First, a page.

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Do you know how to be award-winning? John Patch

Doing a great job is not enough to ensure it is award-winning, you need to ensure you present it in an award-winning way too

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John Patch is technical consultant to the Association of Specialist Underpinning Contractors

Earlier this year I was the archetypal “poacher-turned-gamekeeper” when I was invited to be a judge at both the 2017 Ground Engineering Awards and the NCE100 Awards.

For the last 30 years, as a director of Roger Bullivant with responsibilities for marketing, it was my job to manage and prepare submissions for entries for all manner of awards. This, we did, with military precision, award-winning words, and truly fantastic products, projects and processes…or so we thought!

And what was amazing was that we actually won a significant number but, on balance, could probably have won a whole lot more.

Having jumped the fence, this particular “poacher” became acutely aware of what good award submissions look like.

The keystone of any good award entry is actually having a project, process or product that is world-beating; however it does have to be said that those that are not quite world-beating but which are sold well and appear to be highly regarded stand a chance of winning as well.

So, here’s some basic gamekeepers’ advice…ignore it at your peril.

The submission

This should succinctly and clearly define the project, innovation, or other qualifying criteria to enable judges to immediately identify the proposers’ item for award.

It should define the nature of the item and why it should be shortlisted. It could be a project, process or product; ensure that it is clearly defined.

Using most, but not all, of the word allowance the detail should be written in easy to read format, ie bullet points or numerated points. Cost and price, and other financial information, is crucial and should appear early in the submission.

Under no circumstances exceed the word allocation; if you haven’t got your point across – rewrite it using simpler language (bullet points help reduce word-count).

Ensure that the unique selling points (USPs) are adequately identified. Make sure that they are easily understood and justified. Categorise them to feature the most important and award-winning points first.

Make it exciting!

Make it sizzle!

Technical information is crucial but it should be remembered that some of the judges may need certain technical issues explained.

The most important thing to remember is that the submission will get you shortlisted; it won’t win.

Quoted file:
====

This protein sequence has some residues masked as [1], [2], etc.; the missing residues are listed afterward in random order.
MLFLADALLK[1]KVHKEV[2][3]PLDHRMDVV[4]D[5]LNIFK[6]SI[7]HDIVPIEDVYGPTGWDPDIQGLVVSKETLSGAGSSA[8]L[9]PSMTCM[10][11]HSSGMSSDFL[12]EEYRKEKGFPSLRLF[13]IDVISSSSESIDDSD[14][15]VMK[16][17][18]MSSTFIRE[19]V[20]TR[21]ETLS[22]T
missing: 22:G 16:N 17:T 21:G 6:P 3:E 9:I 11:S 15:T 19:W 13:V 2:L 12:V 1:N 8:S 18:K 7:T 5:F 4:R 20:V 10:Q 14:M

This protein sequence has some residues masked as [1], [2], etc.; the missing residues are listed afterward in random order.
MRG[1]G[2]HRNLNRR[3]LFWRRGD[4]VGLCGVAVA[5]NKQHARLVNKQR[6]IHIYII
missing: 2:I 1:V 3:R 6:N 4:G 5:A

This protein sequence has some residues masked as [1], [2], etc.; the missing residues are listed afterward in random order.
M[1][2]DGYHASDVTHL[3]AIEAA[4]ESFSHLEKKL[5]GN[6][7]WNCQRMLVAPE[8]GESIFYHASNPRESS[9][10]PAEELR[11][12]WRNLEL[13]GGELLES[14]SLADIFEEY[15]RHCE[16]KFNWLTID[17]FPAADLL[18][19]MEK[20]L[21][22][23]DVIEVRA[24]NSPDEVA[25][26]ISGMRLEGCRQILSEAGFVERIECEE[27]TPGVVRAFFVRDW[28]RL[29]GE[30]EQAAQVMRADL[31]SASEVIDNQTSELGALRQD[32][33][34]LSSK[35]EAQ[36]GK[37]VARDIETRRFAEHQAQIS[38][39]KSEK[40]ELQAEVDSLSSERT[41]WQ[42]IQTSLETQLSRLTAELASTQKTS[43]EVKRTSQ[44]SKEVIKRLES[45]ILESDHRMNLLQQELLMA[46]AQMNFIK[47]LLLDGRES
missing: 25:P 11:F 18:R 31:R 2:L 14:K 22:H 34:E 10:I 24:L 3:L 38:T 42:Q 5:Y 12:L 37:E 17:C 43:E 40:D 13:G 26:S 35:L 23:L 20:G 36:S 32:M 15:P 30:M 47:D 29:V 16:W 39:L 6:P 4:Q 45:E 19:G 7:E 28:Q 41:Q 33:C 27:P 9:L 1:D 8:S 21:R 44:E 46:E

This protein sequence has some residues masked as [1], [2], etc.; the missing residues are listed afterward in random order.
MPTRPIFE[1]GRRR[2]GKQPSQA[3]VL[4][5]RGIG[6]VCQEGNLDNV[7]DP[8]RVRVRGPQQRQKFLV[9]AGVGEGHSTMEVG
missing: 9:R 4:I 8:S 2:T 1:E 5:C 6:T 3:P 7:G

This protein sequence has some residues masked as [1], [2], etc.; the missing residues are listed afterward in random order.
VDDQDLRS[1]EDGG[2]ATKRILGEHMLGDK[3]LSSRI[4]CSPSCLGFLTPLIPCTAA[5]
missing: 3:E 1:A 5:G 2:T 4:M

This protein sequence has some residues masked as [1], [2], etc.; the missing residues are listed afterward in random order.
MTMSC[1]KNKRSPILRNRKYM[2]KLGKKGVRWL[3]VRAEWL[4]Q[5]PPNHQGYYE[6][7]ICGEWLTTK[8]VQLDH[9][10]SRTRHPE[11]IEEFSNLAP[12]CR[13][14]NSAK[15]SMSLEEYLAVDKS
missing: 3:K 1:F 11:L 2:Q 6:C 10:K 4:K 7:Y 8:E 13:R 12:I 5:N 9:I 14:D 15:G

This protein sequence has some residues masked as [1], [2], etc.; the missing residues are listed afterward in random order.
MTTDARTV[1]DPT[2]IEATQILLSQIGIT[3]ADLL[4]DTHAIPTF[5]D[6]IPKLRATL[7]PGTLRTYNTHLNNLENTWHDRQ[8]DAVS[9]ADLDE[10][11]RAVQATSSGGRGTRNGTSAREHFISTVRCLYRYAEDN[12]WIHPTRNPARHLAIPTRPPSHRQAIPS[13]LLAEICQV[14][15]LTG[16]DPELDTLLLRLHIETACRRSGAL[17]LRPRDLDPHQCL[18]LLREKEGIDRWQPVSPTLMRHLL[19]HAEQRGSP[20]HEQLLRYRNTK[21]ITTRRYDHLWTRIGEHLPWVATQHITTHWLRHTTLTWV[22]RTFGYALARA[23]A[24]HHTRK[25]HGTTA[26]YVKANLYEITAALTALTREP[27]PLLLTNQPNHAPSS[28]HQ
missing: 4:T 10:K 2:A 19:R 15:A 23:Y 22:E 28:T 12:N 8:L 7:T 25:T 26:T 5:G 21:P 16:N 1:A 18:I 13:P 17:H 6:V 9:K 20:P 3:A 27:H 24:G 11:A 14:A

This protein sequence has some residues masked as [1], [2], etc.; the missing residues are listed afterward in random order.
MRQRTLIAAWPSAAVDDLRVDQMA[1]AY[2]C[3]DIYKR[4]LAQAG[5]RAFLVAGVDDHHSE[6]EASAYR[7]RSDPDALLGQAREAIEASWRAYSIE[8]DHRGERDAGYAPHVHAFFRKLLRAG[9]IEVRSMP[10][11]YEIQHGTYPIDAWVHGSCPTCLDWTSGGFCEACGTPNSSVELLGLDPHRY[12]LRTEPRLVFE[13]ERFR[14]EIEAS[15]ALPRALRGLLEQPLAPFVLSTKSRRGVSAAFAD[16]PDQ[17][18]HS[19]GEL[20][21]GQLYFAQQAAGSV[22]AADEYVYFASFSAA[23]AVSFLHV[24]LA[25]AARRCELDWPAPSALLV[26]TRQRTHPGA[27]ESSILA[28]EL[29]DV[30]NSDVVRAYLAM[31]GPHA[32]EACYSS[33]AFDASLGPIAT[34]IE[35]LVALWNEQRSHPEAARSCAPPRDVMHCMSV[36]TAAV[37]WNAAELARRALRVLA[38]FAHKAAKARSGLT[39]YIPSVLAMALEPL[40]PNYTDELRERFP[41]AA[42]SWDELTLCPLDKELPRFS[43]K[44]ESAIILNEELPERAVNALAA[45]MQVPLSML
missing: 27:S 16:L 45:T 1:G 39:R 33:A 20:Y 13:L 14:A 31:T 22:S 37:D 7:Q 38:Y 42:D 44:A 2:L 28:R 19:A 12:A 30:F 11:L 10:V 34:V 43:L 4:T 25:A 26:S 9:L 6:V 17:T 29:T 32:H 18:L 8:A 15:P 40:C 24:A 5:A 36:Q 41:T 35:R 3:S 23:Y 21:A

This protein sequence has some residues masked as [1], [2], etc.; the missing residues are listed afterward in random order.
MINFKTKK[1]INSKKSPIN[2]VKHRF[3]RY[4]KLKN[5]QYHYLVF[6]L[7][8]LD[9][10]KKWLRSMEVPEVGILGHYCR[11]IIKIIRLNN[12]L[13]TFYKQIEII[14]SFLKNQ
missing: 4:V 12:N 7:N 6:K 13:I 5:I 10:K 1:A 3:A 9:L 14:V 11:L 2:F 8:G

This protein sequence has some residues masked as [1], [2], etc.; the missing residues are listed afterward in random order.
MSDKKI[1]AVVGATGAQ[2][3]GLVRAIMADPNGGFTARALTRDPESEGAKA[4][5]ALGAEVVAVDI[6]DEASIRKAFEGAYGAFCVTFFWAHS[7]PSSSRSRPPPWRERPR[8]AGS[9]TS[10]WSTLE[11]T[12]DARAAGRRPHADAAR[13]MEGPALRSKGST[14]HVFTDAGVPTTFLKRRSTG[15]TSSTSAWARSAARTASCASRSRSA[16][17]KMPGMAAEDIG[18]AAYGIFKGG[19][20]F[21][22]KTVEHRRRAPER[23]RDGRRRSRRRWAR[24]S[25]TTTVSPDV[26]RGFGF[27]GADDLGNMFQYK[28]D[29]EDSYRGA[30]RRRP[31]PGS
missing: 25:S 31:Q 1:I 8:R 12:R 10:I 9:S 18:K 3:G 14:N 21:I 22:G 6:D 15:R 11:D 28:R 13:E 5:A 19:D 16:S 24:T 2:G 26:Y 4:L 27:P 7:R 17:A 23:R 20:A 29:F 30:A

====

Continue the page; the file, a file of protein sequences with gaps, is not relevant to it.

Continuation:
The presentation

Judges will have read the text and will know what your submission is all about. Therefore do not repeat what is in the submission, but do re-emphasise salient points.

What they want to appreciate from presenters is the detail on why it should win.

Consider carefully who should go to the presentation to the judges. This is a show, not a lecture. Presenters need to be professional and comfortable in this arena. Searching questions will be asked; but so will simple ones, so be prepared!

Involve the customer (or the customers’ representative) – this can be very powerful particularly if safety has been enhanced, time has been saved or costs have been reduced. Positive customer endorsement works well.

Be clear on your USPs. What are the unique elements of your particular project, product or innovation and what effect does it have on the industry. By all means detail what the benefits are to your company or organisation but judges will want to know what benefit it will be to the construction industry at large. How many lives will be saved; how many accidents will be eliminated; how many hours, days, weeks will be saved on the job duration; how much money will be saved. Ensure claims are accurately justified. Be prepared for additional scrutiny on this issue.

Ensure the innovation is clearly presented. What innovation methods, systems or processes have been employed to make your submission a cut above the rest. Is this the first time this innovation has been used? Is it a development of an existing process? How does it justify its badge as an innovation? Is it cost-effective? How do you know and how is its cost-effectiveness measured against other processes?

What are the financial benefits? This is mentioned above but worth repeating. If significant savings have been the result then say so with adequate justification. Ensure that information is capable of standing up to review. Benefits categorised as savings on programme are justified but need to be real. How has time been saved?

Training and development initiatives could be a key differentiator. How many graduates and apprentices were employed? Has a training and development legacy emerged from your project, process or innovation? The development of young people is crucial to the UK’s construction industry and benefits associated with your submission will be well received.

What was learnt from this project, process or innovation? Expand upon the way the submission subject developed and who did it; team development is looked upon favourably.

What are the opportunities for knowledge transfer? Will your methodology be used elsewhere and what methods will be employed to transfer that knowledge? Are there any protected information issues? Copyright? Patent? What has been done to deal with these issues successfully?

What kind of legacy have you created? Will your method have lasting effects on the construction industry and, if so, what will the legacy be and can it be quantified?

Why should your submission win? Be bold; be truthful; be honest; be enthusiastic; demonstrate to the judges that this, and only this, is the winning entry!

  • John Patch is managing director of Team Patch


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